When we have weather as nice as we did on Saturday, it brings out a lot of people. I think at one point I counted thirty three cars on our flight line. Of those, we had a lot of the usual suspects. Alan Rose brought out a couple of rockets, all of which he took back home after wonderful flights. He flew his Condor rocket on an Aerotech J-420R, and his Big Cletus rocket on an Aerotech I-284W. Brent Bierstedt brought out a couple of rockets on Saturday – a minimum diameter Mongoose which got an Aerotech I-229T, and his Tomahawk which flew on an Aerotech J-520W. Mike McKeon kept busy with four flights – a Stealth 54 on a classic Aerotech long burn J-180T, an Estes Big Daddy on an E-12 (twice), and his Bob rocket on an Aerotech K-1100T. Tom Keith joined us again and flew his Red Reaper rocket on an Aerotech super fast J-1299N and his Optima on a CTI I-345WT. Nick Pyrtle brought out a minimum diameter rocket, chose the stout Aerotech K-1275T for power, looking for Mach 2, and to kiss the waiver. The last data packet that Nick got on his ground station was that it had hit 17,299 ft. Richard Powers has become a Bayboro regular and keeps the low power pads nice and busy. Alan Whitmore had his Astro Mollusk 6 rocket with him and put it up on a two grain 54mm J motor filled with his very reliable Black Velvet propellant, this time with 5% aluminum. Joe Hill brought out a new rocket that he named Beta Wolf. This rocket was 9.5″ in diameter, 15′ tall and weighed 135lbs on the pad. Jim Livingston had mixed up a 7 grain, 115mm motor with his tried and true White Smoke formula yielding ~20,400Ns making it a 99% N/1% O. Jim’s motor put out just shy of 1600lbs of thrust, and burned for 4.3 seconds. After a spectacular liftoff, Beta Wolf came back home unscathed.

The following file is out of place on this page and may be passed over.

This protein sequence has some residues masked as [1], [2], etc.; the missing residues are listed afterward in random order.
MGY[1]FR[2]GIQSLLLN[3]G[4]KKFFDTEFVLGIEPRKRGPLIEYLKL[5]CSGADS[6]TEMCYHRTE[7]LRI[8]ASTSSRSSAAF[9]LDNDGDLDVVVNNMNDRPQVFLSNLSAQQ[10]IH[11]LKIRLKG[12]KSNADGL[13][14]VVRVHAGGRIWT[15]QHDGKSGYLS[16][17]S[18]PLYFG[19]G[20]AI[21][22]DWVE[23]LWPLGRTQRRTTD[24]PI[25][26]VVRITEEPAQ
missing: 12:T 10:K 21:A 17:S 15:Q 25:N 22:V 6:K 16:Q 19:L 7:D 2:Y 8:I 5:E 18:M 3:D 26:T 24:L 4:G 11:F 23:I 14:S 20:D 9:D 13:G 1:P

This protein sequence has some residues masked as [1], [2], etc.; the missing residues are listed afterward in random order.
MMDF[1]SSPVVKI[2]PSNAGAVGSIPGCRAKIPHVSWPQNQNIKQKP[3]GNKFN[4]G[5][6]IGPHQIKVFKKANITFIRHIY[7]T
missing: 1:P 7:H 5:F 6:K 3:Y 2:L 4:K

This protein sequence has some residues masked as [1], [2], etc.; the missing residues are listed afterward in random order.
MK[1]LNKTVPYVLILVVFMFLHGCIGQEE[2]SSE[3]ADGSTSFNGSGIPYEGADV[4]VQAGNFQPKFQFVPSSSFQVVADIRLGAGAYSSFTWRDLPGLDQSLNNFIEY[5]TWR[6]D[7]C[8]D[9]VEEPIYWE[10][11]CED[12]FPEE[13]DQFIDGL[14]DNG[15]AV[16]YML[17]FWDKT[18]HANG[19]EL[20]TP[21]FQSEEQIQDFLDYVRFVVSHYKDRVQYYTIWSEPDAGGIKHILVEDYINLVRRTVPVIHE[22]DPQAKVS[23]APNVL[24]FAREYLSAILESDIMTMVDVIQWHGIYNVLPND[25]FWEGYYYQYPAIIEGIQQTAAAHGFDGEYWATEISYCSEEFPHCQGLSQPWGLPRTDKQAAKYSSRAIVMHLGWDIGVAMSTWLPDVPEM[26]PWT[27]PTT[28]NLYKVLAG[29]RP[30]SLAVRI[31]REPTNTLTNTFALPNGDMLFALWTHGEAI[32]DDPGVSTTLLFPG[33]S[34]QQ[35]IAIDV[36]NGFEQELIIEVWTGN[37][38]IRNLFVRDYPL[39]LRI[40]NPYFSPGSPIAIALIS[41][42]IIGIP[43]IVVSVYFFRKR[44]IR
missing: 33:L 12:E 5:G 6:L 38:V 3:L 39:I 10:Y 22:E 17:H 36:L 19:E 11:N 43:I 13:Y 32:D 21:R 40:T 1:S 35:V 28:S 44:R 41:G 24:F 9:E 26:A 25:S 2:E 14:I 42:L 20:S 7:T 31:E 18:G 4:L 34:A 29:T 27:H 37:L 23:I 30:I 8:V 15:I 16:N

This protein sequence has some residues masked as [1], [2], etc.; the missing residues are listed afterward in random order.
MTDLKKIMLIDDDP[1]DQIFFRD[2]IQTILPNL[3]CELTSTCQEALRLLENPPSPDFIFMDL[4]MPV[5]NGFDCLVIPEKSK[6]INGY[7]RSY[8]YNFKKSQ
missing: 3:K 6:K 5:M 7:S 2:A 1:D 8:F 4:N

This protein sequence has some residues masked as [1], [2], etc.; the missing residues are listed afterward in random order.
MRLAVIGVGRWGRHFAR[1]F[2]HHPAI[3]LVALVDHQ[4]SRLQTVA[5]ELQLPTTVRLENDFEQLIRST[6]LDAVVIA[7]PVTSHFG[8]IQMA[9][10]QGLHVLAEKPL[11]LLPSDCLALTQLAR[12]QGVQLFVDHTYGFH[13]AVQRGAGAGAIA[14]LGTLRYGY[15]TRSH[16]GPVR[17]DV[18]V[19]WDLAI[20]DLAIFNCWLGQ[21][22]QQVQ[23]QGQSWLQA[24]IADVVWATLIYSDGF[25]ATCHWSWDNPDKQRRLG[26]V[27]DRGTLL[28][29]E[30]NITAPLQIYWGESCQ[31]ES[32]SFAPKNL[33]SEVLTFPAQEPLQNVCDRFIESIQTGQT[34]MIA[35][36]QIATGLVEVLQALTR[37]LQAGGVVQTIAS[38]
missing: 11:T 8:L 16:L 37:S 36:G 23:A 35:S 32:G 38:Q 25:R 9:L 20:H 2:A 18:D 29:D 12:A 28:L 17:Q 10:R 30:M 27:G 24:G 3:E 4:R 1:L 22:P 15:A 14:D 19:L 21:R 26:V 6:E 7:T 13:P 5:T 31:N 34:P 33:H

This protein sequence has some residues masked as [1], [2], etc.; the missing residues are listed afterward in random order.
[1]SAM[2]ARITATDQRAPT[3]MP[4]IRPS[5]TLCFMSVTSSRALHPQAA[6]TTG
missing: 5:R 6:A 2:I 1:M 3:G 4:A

We had two academic teams out with us on Saturday; the North Carolina School of Science and Mathematics, and NC State. The NCSSM brought out their rocket ‘B.R.R.D.S’ for a 2nd flight on an Aerotech L-1000W. This rocket was to go supersonic and just shy of 13,000ft. Unfortunately, everyone lost sight of the rocket, and it was not recovered until mid-afternoon the next day. There’s your reminder to always fly with some sort of tracking!! NC State had a new rocket that they named ‘Purple Nurple’ which flew on an Aerotech J-420R. This project had 2 prototype tracking devices onboard which may or may not have worked. I didn’t get a chance to talk to them about it, but would love to hear more about this. Either way, the rocket performed well, and they took it back to Raleigh. 

Sunday was extra slow, and we only had three flights. Robbie Kirk has been getting into mixing up experimental motors, and he tested a two grain 38mm H motor filled with Black Velvet propellant that had 3% aluminum in it. Robbie’s motor performed well, which really got his spirits up about experimental motor manufacturing. Alan Whitmore flew his Astro Mollusk 7 on a 38mm six grain I motor which had Livingston White propellant in it. I believe Alan was running this motor at a Kn of about 240 and that is definitely a sweet spot for Livingston White. Mike Nay had a 3″ all fiberglass rocket with him, and he decided an Aerotech K-550W would give it a nice ride. To finish out the day, NC A&T flew a 12′ long, 5.5″ diameter rocket on an Aerotech L-1150R. 

I want to take this time to sincerely thank a few people for helping me get Beta Wolf in the air. The first big thanks goes to Jim Livingston for taking the time and effort to mix up such a big motor. The second big thanks goes to Paul Schaefer for lending me the room/assistance in wrapping two 9.25″ OD body tubes with fiberglass cloth. The third big thanks goes to Alan Whitmore for turning the aluminum thrust plate and centering rings. The fourth big thanks goes to my dad, Dennis Hill, for letting me take over his shop for a full day to put the whole thing together. The fifth big thanks goes to my girlfriend, Lexi Tucker, for continuing to encourage me to work on this thing when I wanted to give up. She was an extra set of hands when I needed them the most, as well. I also want to thank Kurt Hesse and Mike Nay for helping me get the rocket on the pad. I couldn’t have done it without you all.. I’m eternally grateful for your everlasting help, and friendship. This project is as much yours as it is mine. Thank you, thank you, thank you.

We have one more launch of 2022, and I hope to see everyone out on the field! As always, join us if you can.

Joe Hill 

Prefect, Tripoli East NC

Posted in Launch Reports | Comments Off on Launch Report, Bayboro, November 19-20, 2022